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Alan P. Sherouse
Scripture: Luke 2.8-14

“On earth,” they sing. “Glory to God in the highest, and on earth, peace goodwill to all.”

Maybe we’ve heard the angels’ song enough that it’s easy to hum along and forget that so much of the incarnation – the story of Christmas itself – is tied up in this phrase they sing. The phrase tells us that the one who is high and lofty, rising above it all, did not consider that position something to be grasped or clutched or protected, but humbled himself. He looked out at our world – broken, so often clumsily wasted and lost as it can be – and said, “Let me go to that place.” On earth.

In the words of the biblical scholar JD Crossan, the entire life and ministry of Jesus was rooted in the earthly “ordinary and everyday.” (1) Jesus’ stories featured recognizable characters. His miracles occurred on familiar roads. His teaching took place in accessible settings.

As a mentor of mine once said, “In presenting the kingdom of God, Jesus never asked people to leave their world.” (2)

UA Fanthorpe’s poem, “BC:AD,” reflects on this. A Professor of Poetry at Oxford University, Fanthorpe wrote original poems each year in her Christmas cards to her friends. In “BC:AD”, she imagines how such a mighty swing of history occurred through the altogether ordinary and earthly circumstances of Jesus’ birth.

This was the moment when nothing
Happened. Only dull peace
Sprawled boringly over the earth.

And this was the moment
When a few farm workers and three
Members of an obscure Persian sect
Walked haphazard by starlight straight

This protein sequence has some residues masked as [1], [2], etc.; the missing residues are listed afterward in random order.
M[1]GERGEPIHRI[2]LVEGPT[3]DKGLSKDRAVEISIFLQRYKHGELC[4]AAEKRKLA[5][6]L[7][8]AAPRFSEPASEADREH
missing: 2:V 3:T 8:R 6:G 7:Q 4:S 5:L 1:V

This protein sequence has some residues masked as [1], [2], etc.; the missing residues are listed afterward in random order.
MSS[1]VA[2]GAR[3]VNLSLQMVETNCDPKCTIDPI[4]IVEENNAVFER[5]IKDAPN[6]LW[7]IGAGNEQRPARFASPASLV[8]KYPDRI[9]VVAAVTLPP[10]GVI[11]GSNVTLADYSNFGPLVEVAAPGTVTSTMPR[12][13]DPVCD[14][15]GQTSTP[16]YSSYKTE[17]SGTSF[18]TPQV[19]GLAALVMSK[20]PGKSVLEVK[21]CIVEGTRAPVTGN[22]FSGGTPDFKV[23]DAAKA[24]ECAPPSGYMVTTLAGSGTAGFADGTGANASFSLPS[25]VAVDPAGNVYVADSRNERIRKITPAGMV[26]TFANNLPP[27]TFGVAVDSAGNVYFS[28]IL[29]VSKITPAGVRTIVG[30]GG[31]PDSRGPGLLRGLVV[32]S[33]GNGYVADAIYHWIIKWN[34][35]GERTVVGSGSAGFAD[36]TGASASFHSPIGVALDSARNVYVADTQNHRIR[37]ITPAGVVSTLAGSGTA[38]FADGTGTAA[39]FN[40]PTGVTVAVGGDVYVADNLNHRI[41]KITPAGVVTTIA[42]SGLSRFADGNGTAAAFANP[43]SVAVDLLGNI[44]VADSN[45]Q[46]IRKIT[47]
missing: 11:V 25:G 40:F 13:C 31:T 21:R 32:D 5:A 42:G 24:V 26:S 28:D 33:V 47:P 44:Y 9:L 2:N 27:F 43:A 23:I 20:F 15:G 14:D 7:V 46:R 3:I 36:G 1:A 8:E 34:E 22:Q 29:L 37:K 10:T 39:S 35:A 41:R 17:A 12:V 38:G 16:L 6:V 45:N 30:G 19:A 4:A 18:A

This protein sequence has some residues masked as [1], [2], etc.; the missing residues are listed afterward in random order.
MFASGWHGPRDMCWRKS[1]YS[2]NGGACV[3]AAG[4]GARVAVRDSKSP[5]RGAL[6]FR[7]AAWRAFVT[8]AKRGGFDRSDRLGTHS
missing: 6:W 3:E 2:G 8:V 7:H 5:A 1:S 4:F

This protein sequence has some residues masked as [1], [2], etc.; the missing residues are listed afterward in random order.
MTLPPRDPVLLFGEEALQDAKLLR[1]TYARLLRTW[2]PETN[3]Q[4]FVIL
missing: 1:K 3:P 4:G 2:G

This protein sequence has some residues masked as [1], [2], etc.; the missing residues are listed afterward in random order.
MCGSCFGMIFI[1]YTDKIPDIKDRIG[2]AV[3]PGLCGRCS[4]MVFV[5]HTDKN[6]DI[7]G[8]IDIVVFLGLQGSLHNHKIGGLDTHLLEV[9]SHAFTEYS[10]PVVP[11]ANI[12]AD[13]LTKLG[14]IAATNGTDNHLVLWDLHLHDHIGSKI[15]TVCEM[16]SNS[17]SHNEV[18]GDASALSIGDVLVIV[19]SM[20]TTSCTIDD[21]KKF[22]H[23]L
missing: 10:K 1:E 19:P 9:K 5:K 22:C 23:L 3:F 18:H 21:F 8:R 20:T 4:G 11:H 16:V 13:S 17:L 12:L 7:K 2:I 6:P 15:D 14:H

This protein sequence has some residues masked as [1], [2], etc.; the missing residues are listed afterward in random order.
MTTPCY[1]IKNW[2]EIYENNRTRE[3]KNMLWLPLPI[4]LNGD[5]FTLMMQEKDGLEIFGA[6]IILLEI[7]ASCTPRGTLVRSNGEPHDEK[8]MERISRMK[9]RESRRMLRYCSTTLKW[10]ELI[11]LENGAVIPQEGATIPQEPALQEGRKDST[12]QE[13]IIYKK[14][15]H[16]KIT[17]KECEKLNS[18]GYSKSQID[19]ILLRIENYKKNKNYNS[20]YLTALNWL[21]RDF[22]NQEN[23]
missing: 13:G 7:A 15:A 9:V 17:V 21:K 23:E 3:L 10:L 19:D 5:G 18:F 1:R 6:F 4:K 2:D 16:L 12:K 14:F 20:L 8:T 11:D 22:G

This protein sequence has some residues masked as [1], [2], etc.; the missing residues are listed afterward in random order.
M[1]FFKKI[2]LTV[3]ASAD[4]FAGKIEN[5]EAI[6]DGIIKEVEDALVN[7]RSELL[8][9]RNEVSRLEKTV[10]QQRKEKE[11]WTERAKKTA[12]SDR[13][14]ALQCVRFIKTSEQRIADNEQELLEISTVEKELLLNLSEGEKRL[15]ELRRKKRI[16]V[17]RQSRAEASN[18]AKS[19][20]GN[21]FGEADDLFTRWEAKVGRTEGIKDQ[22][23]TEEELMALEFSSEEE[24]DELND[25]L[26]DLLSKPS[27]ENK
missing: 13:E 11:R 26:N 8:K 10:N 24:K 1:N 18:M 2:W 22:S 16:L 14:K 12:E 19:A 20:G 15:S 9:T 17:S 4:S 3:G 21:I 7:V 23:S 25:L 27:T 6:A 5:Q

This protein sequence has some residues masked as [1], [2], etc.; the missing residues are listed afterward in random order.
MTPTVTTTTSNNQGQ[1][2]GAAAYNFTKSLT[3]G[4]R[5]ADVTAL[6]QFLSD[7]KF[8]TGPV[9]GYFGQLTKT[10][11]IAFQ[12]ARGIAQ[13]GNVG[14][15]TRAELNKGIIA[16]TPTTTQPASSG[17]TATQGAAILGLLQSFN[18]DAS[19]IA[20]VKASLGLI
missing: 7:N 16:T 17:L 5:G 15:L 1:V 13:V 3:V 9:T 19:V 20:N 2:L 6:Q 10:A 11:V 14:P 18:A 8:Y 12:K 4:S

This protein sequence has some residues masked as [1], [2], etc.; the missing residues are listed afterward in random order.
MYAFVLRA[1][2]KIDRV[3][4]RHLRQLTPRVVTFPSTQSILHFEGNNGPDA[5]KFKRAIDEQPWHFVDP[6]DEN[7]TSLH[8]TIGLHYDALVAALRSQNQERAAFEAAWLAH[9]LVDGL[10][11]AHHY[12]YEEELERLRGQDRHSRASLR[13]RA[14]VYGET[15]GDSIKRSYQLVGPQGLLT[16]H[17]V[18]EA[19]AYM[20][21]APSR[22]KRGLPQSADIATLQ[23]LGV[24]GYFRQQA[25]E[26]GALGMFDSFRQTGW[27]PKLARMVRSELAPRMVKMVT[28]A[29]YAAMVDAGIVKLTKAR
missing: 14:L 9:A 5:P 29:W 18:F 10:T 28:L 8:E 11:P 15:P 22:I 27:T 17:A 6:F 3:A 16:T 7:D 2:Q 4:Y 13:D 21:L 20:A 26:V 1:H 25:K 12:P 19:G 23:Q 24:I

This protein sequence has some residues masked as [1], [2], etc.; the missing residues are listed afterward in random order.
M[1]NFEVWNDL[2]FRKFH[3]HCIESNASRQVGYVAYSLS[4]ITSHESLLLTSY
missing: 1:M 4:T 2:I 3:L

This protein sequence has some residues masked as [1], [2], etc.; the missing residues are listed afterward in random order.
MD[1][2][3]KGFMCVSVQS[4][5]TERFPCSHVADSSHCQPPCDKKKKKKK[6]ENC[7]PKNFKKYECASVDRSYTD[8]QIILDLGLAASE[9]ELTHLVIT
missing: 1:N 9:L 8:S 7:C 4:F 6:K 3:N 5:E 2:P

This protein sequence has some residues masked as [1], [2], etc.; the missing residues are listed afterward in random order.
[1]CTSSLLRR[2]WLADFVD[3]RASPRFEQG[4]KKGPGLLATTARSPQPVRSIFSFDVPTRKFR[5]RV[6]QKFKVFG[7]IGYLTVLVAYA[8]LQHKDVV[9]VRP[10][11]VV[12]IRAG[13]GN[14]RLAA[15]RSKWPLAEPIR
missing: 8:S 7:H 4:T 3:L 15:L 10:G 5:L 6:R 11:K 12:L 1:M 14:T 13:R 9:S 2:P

Into the kingdom of heaven.

Sometimes God appears to us in magnificence and wonder. But more often, God sneaks into a manger on the edge of a single-inn town. From the very beginning it happens on earth, in places like a field outside of Bethlehem, at times like the middle of the nightshift, with backdrops like the same starlit sky you’ve stared at countless times before, and to people like the shepherds.

Many of you were here Wednesday evening for the wonder and chaos of our first Spontaneous Nativity service, as some 70 kids – or at least those from that number who could be convinced to participate – donned costumes and stood in for the cast of characters as the story of Jesus’ birth was read and sung. There was lots of joyful noise, and it started right away back in the costume room, where children and parents had 15 minutes to shuffle amidst the clothing racks and claim a role. If you listen to some of the video footage taken in the dressing room, you hear several voices shouting, “I want to be Mary!” or others vying for the wise men with their sequined clothes and cool props.